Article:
Top 10 Delay Pedals From $30 to +$150

Best Delay Pedals: Due to the wide range of products available on the market, finding a good quality delay pedal can sometimes be difficult.

You have come to the right place if you are on a budget or if you simply want the best bang for your buck! We have distilled the best delays for you here.

Where Can I Find The Best Delay Pedals?

To avoid creating two separate posts for analog and digital delay pedals, I have combined both into one post.

It is important to note that “Analog Delay” pedals are not necessarily analog pedals. There will be very few analog delay pedals that are truly built with purely analog components. Thus, analog delay is a sound that has a warm and round quality, meaning it produces a delay sound that is as if it were analog.

This is the best way to provide you with a wide range of high-quality pedals equally distributed across your target price range as well as your readers’ different needs.

Just as a quick reference, here are the common controls that most of the delay pedals have:

  • Time: controls the delay speed
  • Echo/Mix: controls the delay volume
  • Feedback/Repeat: controls the delay length

 

 

Top 5 Delay Pedals Under $100

Behringer VD400

The Behringer VD400 is an analog delay pedal that offers an extraordinary sound quality for a ridiculous price.

Designed to mimic the classic delay types of the 60’s, this pedal has conquered the pedalboard of countless guitarists across the world.

  • Perfect choice for beginners or musicians on a tight budget
  • Analog delay and vintage slap-back echo
  • Up to 300 ms of delay
  • Customize the delay effect with the Intensity, Echo and Repeat Rate dedicated controls
  • Separate dirty-out to independently manage the unaffected signal

As for the negative points, there is a common feature shared between almost the entire Behringer effects pedals: the plastic case. The overall construction quality is pretty cheap.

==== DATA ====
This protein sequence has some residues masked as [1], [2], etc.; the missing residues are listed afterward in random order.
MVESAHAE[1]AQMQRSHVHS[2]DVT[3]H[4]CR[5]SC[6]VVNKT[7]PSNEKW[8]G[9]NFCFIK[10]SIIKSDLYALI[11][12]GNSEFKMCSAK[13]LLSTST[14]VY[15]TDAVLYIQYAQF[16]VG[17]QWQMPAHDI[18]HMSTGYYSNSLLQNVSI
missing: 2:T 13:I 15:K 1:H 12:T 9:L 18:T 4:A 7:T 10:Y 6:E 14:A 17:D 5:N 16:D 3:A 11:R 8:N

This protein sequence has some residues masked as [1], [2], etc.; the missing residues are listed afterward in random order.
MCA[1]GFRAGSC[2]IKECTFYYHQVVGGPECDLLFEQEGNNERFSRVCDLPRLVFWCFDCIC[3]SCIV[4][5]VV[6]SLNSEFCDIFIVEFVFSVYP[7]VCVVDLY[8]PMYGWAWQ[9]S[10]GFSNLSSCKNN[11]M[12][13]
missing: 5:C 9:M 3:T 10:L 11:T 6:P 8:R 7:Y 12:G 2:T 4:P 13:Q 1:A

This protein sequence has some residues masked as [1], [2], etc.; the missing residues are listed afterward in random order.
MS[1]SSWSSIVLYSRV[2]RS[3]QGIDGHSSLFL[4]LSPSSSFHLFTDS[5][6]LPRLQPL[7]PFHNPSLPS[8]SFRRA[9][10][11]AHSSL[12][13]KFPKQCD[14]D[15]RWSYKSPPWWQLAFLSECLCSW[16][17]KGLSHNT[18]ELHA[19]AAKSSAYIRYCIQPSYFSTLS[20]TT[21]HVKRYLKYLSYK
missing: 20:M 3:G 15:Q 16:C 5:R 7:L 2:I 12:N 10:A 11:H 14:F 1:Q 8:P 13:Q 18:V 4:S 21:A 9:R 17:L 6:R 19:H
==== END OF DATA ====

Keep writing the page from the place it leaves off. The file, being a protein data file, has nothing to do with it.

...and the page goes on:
This can be a turning point if you are looking for a durable and gig-ready pedal. In that case, a pedal with a metal/aluminum is a must.

Official manual.

behringer vd400

 

 

Editor’s Rating:

3.5

/5

Good choice for beginners

Analog delay + slap back echo

Plastic case

Cheap quality construction

Donner Yellow Fall

The Donner Yellow Fall is, in my opinion, the best analog delay pedal you can find at the moment for tight budgets (under $50).

This pedal has propelled itself to the top-selling lists on Amazon by its own merits, for the great combination of sound and build quality and an unbeatable price.

  • More than 500 reviews on Amazon, with 4.4 stars
  • It does NOT color the sound!
  • Aluminum case
  • Up to 620ms of delay
  • Customize the delay effect with the Echo (mix), Time and Feedback (repetitions) dedicated controls

Despite the Donner Yellow Fall pedal’s lower build quality and price compared to Mooer pedals, it is a really good sounding pedal that works well in any environment.

You can also check out the Joyo JF-33 as an alternative to the Donner Yellow Fall. Despite its less popularity, this Analog delay pedal has a good sound and is cheap and durable.

donner yellow fall

Mooer Reecho

The Mooer Reecho is an excellent delay pedal, easy to use, and gives you awesome delay effects.

It comes in a sturdy full-metal case and offers three different but all-useful delay types, giving you a wide range of experimenting options with the Time, Mix and Feedback knobs.

There is a time knob ranging between 5 ms and 780 ms.

Although it’s called a digital delay pedal, Mooer’s Reecho can generate analog delay sounds as well. Below are the different delay types available:

  • Analog: simulates a warm and smooth echo sound created by classic analog delay equipment
  • Real Echo: simulates a natural echo sound in real environment
  • Tape Echo: simulates the sweet and spacy echo sound from a vintage tape echo machine

If you want a pedal for any use case (home and gigs), durable, easy to use with lots of customization options and you don’t want to pay for a “professional” delay pedal, then this is clearly your best bet.

Mooer also has the Mooer Ana Echo: an analog delay pedal with a single delay type (analog).

I don’t include it in this list because it doesn’t add any value to the Mooer Reecho, as this pedal already includes an analog delay mode + 2 extra modes… for virtually the same price.

mooer reecho

Joyo D-Seed

It is one of Joyo’s most expensive pedals (if not the most expensive)… and for good reason: this pedal exceeds all of Joyo’s quality standards!

Due to its customizable features, this pedal can be used for a wide range of music styles.

The Mode control lets you choose between four different delay modes: Copy, Analog, Modulation, and Reverse.

You have plenty of options when you combine them with the three additional knobs that control Mix, Time, and Feedback.

How did the term “Dual Channel” become popular? By switching channels, right? The delay parameters(presets) vary between two different channels.